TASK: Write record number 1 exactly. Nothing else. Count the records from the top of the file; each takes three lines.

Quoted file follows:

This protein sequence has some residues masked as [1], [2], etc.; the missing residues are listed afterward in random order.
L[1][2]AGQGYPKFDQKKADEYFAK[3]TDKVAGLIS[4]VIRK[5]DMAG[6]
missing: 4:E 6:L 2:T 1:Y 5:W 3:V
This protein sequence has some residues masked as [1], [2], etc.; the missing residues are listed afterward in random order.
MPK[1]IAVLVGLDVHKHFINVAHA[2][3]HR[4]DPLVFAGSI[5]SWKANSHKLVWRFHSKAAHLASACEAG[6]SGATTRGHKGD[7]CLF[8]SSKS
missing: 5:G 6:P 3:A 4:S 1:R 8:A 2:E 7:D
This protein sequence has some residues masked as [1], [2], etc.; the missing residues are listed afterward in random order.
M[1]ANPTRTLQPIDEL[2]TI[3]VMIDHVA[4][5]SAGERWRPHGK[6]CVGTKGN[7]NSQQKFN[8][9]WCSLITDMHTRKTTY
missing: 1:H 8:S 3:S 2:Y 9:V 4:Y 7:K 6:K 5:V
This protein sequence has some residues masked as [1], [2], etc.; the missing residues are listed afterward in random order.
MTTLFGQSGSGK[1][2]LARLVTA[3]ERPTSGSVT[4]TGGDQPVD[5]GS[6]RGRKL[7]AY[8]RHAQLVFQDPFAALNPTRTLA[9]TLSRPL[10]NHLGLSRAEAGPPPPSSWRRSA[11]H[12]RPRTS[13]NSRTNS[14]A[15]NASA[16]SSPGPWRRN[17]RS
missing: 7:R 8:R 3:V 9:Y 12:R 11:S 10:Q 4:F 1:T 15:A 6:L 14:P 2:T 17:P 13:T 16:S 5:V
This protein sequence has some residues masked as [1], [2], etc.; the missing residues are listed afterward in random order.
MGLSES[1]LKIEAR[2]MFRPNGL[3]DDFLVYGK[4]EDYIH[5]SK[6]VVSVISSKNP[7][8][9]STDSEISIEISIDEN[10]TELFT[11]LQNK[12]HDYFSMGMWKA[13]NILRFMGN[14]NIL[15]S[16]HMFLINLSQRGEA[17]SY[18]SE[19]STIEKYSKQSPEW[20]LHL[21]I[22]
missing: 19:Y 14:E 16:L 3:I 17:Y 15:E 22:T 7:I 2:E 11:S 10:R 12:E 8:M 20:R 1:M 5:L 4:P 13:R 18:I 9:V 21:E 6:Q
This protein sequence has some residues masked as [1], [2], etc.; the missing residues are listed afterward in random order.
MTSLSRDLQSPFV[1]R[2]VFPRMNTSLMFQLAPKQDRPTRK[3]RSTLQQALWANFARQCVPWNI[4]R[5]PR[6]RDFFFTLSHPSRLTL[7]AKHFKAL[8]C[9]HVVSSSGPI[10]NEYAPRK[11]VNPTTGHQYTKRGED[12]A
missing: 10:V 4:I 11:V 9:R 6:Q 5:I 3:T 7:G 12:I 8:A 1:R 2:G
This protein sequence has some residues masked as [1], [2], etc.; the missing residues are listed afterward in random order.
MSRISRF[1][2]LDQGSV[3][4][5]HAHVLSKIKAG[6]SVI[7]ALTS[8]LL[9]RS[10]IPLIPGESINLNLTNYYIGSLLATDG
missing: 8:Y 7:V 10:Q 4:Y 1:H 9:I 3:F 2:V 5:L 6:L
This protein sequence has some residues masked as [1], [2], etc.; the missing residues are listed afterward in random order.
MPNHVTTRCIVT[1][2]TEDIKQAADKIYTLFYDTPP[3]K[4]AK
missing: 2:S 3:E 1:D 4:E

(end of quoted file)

This protein sequence has some residues masked as [1], [2], etc.; the missing residues are listed afterward in random order.
L[1][2]AGQGYPKFDQKKADEYFAK[3]TDKVAGLIS[4]VIRK[5]DMAG[6]
missing: 4:E 6:L 2:T 1:Y 5:W 3:V